Title: The Others
Author: Mark Brandi
Publisher: Hachette, Australia, June 2021
The Others is Mark Brandi’s third novel. His first, Wimmera, won the British Crime Writers’ Association Debut Dagger and was released in 2017. His second, The Rip, was published in 2019. Mark’s shorter work has been published in various publications within Australia. He lives in Melbourne.
The Others is a tormenting story of childhood naivety and trust—almost. A diary, which the young boy keeps, is the narrative to his unusual existence. Jacob, an eleven-year-old boy, lives with his father on an isolated bush property refusing outside contact. His mother died when Jacob was a small child; he has vague memories of her.
Sometimes, Jacob’s father leaves the property without him to collect sparse supplies in a nearby town. He promises to take Jacob with him on one of the next rare visits, but it never happens. He tells Jacob of fleeing the plague and that the outside world is unsafe. The boy’s knowledge consists of what his father has taught him in their home school lessons, often referring to the ‘others’, who can’t be trusted. The boy’s love of animals and his gentle, intuitive nature are woven cleverly into a rather harsh tale.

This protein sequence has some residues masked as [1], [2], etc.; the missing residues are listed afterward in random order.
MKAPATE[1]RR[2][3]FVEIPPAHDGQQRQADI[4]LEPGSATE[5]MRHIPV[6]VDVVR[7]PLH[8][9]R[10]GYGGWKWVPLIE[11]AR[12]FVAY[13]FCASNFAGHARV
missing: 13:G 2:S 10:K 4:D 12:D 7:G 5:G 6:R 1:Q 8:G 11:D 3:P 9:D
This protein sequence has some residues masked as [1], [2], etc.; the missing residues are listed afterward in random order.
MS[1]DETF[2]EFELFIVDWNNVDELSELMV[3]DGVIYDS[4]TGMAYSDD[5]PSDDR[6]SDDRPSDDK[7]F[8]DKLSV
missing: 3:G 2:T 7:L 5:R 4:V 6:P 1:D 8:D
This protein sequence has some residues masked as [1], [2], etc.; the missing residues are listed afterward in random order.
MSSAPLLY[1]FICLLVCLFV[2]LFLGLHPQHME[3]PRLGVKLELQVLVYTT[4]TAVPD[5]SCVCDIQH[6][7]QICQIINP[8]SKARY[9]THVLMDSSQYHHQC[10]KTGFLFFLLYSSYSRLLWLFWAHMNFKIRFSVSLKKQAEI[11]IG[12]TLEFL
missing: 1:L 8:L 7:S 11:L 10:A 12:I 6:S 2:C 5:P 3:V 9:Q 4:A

Jacob learns to tread carefully and watch for signs of his father’s agitation. The boy suspects that something is going on when his father starts to frequent a certain area on the property that he is forbidden from. Jacob eventually follows his father and learns that all is not as it should be.
Mark Brandi has subtly combined the complex issues of child abuse and innocence with mental health. He also subtly identifies the futuristic time frame of the story by using the current pandemic as a past event.
Reading this novel is like riding a bike without brakes, down a long, sloping hill, knowing something is going to happen but unsure of what and when. The tension and truth the writer creates through the voice of a young person is superb and keeps the reader page turning to the very end. The Others is a book worthy of much acclaim.
Review by: Heather Whitford Roche, July 2021
Ballarat Writers Book Review Group